Working with a Small Publisher

I thought this was the single best article I’ve seen about working with a small publisher. I’ve published both my books with a small press, J.B. Max Publishing, out of Vancouver, BC. I agree with many of the points in the article by WritersDigest.com editor Brian Klems, but here are my top three:

1. A small press can take on projects that don’t conform to the mainstream commercial market.

2. A small press cares about the success of a book beyond its initial release. To quote: “It’s a marathon, not a sprint.”

3. Small press authors can expect to have a personal relationship with small presses, or as one small press publisher cites it, “Tender, loving care.”

Thank you, Writers Digest, for covering this subject. For the full article, please see the following:

http://www.writersdigest.com/online-editor/the-pros-and-cons-of-publishing-with-a-small-publisher?et_mid=670988&rid=240171765

The Synopsis and its Friends

This post sponsored by Grammarly. Use Grammarly’s plagiarism checker because you want to write right (Has anyone said that before? – No!)

© Chasbrutlag | Dreamstime Stock Photos & Stock Free Images

© Chasbrutlag | Dreamstime Stock Photos & Stock Free Image

When I am asked what my books are about, I try to respond with one sentence. That answer is not a synopsis, but what I would consider one of the synopsis’ “friends.” Books descriptions serve specific purposes. And just to make it easier, not everyone agrees on the rules. I’ve pulled together some thoughts and resources on what I consider the three most common forms of synopses.

Three Forms of Synopses

The Synopsis

What it is:  Tells the entire story, particularly the conflict

Length:  One-page single spaced or two pages double spaced maximum

Purpose:  To interest an agent or publisher to request manuscript

Tip:  Convey emotion

Example:  Spoiler alert! This synopsis includes the ending of “The Way Way Back.”

The Book Blurb

What it is: The 30-second elevator pitch normally seen in advertisement copy or on a book’s back cover or inside jacket flap

Length:  100 – 200 words

Purpose:  To tell potential readers enough to get them interested or used by sales representatives to pitch titles, post on retailers’ websites, and post in catalogues

Tip:  Make a connection with readers and book buyers

Example: Distributors’ book blurb (advertisement copy) for “Believing In Horses, Too”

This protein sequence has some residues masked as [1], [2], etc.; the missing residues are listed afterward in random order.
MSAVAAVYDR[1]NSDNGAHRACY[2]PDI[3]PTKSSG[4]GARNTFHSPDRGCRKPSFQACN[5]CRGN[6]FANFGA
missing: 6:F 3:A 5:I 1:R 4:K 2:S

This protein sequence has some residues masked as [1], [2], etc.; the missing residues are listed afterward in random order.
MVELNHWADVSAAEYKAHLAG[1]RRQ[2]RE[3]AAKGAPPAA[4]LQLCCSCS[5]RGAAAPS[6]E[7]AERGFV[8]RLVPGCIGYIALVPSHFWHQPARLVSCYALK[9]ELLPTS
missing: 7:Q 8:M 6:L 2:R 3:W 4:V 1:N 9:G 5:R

The Super Short Synopsis

What it is:  My term for the short answer to describe the book in conversation or to append to a biographical line in a written post

Length:  One sentence

Tip:  Not much written on this one, but it’s the one I use most

Example:  A girl in a military family overcomes fears through her work with therapeutic riding programs (“Believing In Horses, Too”)

Additional Resources

Following are some additional useful resources I’ve found, with a brief description of each.

Back to Basics: Writing a Novel Synopsis (Jane Friedman) – Outstanding advice, and many useful links.

Five Tips on How to Write a Novel Synopsis (Chuck Sambuchino) – This article and links to other articles on the synopsis; the author also provides freelance services for synopsis writing.

Query Shark  –  Blog providing advice on how to write query letters that work – much based on synopses. Writers may submit their queries for critique.

How to Write the Back Blurb for Your Book (Joanna Penn) – Advice on back cover blurbs, and a little more.

Conclusion

Now you try – at the very least, ensure you have a super short synopsis ready to describe your writing, your business, or whatever it is that you do. Feel free to share here!

Creating a Story Mountain

Greetings, Women’s Pages.  As one of the newest members of the group, I wanted to say hello, and hope to get to know you.  I’m Valerie Ormond, a writer, and author of the novel Believing In Horses.  I attended the September 10th Accokeek Women’s Writers Group meeting, and we had a small discussion about workshops and conferences and takeaways from the same.  That discussion inspired me to write this post, to share a few thoughts on what others shared with me. 

http://believinginhorses.com/blog/2012/09/18/creating-your-story-mountain/